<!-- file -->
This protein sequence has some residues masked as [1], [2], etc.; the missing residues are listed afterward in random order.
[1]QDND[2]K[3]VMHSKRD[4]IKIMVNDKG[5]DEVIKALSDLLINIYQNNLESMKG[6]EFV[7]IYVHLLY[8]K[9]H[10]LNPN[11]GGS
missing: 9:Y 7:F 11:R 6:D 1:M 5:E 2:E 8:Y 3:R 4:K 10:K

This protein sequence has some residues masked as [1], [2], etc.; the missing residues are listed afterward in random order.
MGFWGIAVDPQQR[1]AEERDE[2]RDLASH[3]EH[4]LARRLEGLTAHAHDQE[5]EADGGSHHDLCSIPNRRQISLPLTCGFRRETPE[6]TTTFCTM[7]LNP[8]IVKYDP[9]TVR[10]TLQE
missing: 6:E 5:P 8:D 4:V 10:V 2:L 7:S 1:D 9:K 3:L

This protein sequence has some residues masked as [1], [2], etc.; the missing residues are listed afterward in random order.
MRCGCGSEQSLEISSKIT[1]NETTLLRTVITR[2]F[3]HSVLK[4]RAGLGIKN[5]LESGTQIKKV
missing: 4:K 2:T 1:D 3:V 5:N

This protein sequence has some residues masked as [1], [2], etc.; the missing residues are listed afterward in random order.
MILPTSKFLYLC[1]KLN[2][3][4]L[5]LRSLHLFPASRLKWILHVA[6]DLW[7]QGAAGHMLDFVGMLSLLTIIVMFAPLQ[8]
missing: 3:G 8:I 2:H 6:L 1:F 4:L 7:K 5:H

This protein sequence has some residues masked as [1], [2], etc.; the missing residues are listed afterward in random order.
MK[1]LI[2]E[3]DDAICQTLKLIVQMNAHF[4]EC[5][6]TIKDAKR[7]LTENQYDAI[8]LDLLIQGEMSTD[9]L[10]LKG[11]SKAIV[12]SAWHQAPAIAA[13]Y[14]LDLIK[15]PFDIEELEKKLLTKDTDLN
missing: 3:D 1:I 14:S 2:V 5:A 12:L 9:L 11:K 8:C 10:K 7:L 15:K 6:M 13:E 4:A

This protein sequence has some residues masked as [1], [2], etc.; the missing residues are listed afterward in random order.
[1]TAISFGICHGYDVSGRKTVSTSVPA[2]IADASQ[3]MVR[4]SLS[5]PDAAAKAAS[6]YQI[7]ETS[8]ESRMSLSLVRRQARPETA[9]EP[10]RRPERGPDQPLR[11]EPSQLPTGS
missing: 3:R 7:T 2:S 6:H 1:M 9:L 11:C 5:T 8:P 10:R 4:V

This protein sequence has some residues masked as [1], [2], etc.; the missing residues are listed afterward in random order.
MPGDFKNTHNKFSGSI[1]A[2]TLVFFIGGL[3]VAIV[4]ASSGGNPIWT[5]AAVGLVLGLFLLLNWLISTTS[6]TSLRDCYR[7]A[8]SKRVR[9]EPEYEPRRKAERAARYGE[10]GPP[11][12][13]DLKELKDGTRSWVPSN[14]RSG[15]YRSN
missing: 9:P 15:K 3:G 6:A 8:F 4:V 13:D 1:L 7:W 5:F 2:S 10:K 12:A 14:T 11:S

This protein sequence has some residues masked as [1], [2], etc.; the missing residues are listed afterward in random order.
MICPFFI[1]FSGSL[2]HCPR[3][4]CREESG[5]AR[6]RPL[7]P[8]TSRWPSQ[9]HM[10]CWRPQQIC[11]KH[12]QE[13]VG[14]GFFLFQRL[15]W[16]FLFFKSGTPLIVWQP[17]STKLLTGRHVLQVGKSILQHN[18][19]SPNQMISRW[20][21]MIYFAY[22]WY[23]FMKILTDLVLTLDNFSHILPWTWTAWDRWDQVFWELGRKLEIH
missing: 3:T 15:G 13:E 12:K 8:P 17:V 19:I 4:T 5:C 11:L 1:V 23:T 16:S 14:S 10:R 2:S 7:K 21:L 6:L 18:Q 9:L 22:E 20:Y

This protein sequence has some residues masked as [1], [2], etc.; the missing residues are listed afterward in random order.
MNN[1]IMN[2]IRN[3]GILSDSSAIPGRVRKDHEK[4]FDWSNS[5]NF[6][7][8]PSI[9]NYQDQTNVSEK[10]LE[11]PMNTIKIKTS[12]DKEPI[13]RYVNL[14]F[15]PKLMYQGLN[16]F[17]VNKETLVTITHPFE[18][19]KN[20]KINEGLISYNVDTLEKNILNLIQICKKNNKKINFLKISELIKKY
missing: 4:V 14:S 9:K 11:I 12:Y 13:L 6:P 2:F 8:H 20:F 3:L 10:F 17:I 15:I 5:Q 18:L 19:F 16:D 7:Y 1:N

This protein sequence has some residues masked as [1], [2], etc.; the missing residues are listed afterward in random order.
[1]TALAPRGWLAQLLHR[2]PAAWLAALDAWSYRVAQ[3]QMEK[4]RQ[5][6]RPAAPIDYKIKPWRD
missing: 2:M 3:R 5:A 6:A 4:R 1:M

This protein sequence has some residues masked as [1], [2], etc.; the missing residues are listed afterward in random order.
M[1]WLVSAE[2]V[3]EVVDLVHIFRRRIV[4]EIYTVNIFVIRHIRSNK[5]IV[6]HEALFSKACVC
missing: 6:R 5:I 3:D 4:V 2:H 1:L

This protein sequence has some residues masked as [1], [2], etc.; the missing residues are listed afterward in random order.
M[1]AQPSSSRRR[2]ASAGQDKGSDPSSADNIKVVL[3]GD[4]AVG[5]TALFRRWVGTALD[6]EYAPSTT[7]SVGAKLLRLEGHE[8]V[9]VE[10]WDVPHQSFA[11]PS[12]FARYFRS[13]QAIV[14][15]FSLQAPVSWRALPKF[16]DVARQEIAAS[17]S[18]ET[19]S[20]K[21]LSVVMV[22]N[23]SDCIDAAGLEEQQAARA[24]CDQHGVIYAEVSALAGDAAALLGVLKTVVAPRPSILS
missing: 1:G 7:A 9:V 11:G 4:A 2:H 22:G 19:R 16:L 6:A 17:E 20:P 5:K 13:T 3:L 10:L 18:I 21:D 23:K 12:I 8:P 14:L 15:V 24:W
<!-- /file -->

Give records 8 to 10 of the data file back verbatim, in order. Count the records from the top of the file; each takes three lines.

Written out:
This protein sequence has some residues masked as [1], [2], etc.; the missing residues are listed afterward in random order.
MICPFFI[1]FSGSL[2]HCPR[3][4]CREESG[5]AR[6]RPL[7]P[8]TSRWPSQ[9]HM[10]CWRPQQIC[11]KH[12]QE[13]VG[14]GFFLFQRL[15]W[16]FLFFKSGTPLIVWQP[17]STKLLTGRHVLQVGKSILQHN[18][19]SPNQMISRW[20][21]MIYFAY[22]WY[23]FMKILTDLVLTLDNFSHILPWTWTAWDRWDQVFWELGRKLEIH
missing: 3:T 15:G 13:E 12:K 8:P 17:V 19:I 4:T 5:C 11:L 1:V 23:T 16:S 14:S 10:R 2:S 7:K 21:L 6:L 18:Q 9:L 22:E 20:Y

This protein sequence has some residues masked as [1], [2], etc.; the missing residues are listed afterward in random order.
MNN[1]IMN[2]IRN[3]GILSDSSAIPGRVRKDHEK[4]FDWSNS[5]NF[6][7][8]PSI[9]NYQDQTNVSEK[10]LE[11]PMNTIKIKTS[12]DKEPI[13]RYVNL[14]F[15]PKLMYQGLN[16]F[17]VNKETLVTITHPFE[18][19]KN[20]KINEGLISYNVDTLEKNILNLIQICKKNNKKINFLKISELIKKY
missing: 4:V 14:S 9:K 11:I 12:Y 13:L 6:P 2:F 8:H 20:F 3:L 10:F 17:I 15:I 5:Q 18:L 19:F 16:D 7:Y 1:N

This protein sequence has some residues masked as [1], [2], etc.; the missing residues are listed afterward in random order.
[1]TALAPRGWLAQLLHR[2]PAAWLAALDAWSYRVAQ[3]QMEK[4]RQ[5][6]RPAAPIDYKIKPWRD
missing: 2:M 3:R 5:A 6:A 4:R 1:M